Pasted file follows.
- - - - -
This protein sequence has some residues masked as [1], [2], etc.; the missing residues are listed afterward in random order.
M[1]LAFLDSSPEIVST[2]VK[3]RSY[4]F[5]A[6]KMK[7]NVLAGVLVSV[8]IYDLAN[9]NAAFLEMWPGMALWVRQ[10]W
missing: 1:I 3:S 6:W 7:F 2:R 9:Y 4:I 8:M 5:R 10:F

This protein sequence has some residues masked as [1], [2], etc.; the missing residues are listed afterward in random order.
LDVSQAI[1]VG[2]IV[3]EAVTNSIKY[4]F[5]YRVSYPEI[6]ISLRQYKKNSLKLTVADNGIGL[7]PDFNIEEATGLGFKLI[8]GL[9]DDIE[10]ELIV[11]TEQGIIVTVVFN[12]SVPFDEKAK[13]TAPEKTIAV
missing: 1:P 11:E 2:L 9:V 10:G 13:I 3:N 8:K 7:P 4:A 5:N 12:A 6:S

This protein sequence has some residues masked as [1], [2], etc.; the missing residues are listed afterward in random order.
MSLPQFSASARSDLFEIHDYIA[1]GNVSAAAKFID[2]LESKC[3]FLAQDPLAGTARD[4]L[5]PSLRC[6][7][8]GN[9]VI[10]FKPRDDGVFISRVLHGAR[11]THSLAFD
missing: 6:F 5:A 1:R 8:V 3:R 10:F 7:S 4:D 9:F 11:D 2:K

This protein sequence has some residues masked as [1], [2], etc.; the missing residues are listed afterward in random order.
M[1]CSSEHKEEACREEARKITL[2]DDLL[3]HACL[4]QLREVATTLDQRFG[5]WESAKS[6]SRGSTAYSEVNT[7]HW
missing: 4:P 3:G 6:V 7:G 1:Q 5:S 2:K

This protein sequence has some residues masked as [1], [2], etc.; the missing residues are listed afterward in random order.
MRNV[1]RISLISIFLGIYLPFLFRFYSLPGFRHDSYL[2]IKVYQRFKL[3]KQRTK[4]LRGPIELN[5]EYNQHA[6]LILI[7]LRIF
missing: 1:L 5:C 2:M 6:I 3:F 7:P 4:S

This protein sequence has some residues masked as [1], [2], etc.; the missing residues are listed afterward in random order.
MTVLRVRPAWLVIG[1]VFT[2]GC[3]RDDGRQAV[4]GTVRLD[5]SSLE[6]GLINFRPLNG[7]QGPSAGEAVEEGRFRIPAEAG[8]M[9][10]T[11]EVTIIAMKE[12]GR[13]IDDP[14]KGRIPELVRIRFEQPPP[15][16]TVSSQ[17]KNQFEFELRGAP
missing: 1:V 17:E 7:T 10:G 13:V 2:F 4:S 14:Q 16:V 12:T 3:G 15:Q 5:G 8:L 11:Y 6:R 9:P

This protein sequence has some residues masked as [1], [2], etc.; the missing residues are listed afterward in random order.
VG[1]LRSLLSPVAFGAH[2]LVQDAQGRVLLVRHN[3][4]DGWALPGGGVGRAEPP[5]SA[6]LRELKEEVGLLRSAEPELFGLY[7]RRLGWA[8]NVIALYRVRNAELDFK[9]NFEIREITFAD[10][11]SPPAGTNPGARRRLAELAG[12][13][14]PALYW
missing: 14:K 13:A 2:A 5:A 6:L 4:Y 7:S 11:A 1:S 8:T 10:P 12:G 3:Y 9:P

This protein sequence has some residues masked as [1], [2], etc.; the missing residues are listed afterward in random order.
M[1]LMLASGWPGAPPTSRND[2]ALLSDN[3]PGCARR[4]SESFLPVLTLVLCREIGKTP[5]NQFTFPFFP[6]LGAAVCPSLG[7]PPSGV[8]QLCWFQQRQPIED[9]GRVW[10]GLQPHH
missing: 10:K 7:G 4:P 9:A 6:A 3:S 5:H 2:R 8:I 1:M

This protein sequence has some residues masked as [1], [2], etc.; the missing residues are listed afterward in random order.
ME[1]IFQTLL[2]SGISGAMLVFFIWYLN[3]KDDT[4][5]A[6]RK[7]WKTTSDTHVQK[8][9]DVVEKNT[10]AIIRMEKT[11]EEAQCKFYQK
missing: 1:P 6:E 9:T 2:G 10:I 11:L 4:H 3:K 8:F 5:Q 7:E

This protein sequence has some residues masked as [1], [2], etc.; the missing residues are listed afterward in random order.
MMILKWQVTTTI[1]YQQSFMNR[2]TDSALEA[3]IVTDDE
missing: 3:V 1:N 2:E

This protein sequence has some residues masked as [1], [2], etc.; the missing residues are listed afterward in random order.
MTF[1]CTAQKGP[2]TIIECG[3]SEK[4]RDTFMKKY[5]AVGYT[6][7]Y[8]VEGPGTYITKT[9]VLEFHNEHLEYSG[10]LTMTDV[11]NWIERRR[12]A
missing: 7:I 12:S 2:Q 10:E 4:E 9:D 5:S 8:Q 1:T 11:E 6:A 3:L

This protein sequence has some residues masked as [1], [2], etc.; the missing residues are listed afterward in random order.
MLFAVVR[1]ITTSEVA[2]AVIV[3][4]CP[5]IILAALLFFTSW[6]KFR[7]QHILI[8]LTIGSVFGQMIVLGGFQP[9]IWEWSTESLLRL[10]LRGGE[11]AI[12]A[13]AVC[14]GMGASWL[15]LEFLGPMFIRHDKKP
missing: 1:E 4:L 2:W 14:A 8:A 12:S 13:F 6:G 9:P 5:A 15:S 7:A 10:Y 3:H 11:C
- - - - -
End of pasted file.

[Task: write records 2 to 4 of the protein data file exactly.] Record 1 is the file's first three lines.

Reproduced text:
This protein sequence has some residues masked as [1], [2], etc.; the missing residues are listed afterward in random order.
LDVSQAI[1]VG[2]IV[3]EAVTNSIKY[4]F[5]YRVSYPEI[6]ISLRQYKKNSLKLTVADNGIGL[7]PDFNIEEATGLGFKLI[8]GL[9]DDIE[10]ELIV[11]TEQGIIVTVVFN[12]SVPFDEKAK[13]TAPEKTIAV
missing: 1:P 11:E 2:L 9:V 10:G 13:I 3:N 8:K 7:P 4:A 5:N 12:A 6:S

This protein sequence has some residues masked as [1], [2], etc.; the missing residues are listed afterward in random order.
MSLPQFSASARSDLFEIHDYIA[1]GNVSAAAKFID[2]LESKC[3]FLAQDPLAGTARD[4]L[5]PSLRC[6][7][8]GN[9]VI[10]FKPRDDGVFISRVLHGAR[11]THSLAFD
missing: 6:F 5:A 1:R 8:V 3:R 10:F 7:S 4:D 9:F 11:D 2:K

This protein sequence has some residues masked as [1], [2], etc.; the missing residues are listed afterward in random order.
M[1]CSSEHKEEACREEARKITL[2]DDLL[3]HACL[4]QLREVATTLDQRFG[5]WESAKS[6]SRGSTAYSEVNT[7]HW
missing: 4:P 3:G 6:V 7:G 1:Q 5:S 2:K